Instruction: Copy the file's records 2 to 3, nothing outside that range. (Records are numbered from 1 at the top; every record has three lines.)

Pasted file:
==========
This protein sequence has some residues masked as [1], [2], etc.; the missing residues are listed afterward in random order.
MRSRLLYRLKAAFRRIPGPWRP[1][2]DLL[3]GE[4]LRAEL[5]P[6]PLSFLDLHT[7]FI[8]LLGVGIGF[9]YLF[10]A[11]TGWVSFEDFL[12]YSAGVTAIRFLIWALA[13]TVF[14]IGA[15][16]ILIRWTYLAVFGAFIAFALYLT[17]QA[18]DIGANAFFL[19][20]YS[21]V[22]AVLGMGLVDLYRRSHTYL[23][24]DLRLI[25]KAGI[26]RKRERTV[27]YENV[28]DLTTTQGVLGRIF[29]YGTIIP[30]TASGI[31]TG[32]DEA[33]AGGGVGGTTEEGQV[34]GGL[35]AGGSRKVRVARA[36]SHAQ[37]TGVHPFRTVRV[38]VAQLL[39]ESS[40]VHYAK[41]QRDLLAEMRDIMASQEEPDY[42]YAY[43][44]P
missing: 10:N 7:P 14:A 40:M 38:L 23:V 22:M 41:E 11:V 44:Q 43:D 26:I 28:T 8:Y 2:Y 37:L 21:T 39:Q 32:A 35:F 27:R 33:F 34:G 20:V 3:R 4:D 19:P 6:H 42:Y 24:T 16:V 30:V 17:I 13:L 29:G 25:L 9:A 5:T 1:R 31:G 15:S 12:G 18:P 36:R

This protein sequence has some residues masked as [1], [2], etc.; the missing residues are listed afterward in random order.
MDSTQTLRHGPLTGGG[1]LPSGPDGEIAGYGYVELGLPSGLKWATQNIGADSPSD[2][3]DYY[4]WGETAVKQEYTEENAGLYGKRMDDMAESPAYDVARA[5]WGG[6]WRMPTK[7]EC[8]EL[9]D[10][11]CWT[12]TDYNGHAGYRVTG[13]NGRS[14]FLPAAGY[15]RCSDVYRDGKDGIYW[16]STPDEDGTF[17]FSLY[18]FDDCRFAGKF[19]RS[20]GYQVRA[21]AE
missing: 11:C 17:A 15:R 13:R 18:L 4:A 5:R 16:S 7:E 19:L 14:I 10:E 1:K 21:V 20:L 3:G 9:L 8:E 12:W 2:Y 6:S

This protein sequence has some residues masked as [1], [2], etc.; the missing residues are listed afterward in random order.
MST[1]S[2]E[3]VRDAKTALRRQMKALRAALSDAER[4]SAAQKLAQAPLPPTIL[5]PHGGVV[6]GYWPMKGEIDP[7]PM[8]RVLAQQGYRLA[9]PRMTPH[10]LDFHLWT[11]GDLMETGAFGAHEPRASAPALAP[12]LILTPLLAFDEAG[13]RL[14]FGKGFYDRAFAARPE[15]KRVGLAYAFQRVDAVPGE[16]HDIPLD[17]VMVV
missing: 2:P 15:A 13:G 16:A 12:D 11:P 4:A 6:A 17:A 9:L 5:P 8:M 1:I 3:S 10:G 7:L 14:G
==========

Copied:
This protein sequence has some residues masked as [1], [2], etc.; the missing residues are listed afterward in random order.
MDSTQTLRHGPLTGGG[1]LPSGPDGEIAGYGYVELGLPSGLKWATQNIGADSPSD[2][3]DYY[4]WGETAVKQEYTEENAGLYGKRMDDMAESPAYDVARA[5]WGG[6]WRMPTK[7]EC[8]EL[9]D[10][11]CWT[12]TDYNGHAGYRVTG[13]NGRS[14]FLPAAGY[15]RCSDVYRDGKDGIYW[16]STPDEDGTF[17]FSLY[18]FDDCRFAGKF[19]RS[20]GYQVRA[21]AE
missing: 11:C 17:A 15:R 13:R 18:L 4:A 5:R 16:S 7:E 19:L 14:I 10:E 1:K 21:V 20:L 3:G 9:L 8:E 12:W 2:Y 6:S

This protein sequence has some residues masked as [1], [2], etc.; the missing residues are listed afterward in random order.
MST[1]S[2]E[3]VRDAKTALRRQMKALRAALSDAER[4]SAAQKLAQAPLPPTIL[5]PHGGVV[6]GYWPMKGEIDP[7]PM[8]RVLAQQGYRLA[9]PRMTPH[10]LDFHLWT[11]GDLMETGAFGAHEPRASAPALAP[12]LILTPLLAFDEAG[13]RL[14]FGKGFYDRAFAARPE[15]KRVGLAYAFQRVDAVPGE[16]HDIPLD[17]VMVV
missing: 2:P 15:A 13:G 16:A 12:D 11:P 4:A 6:A 17:A 9:L 5:P 8:M 1:I 3:S 10:G 7:L 14:G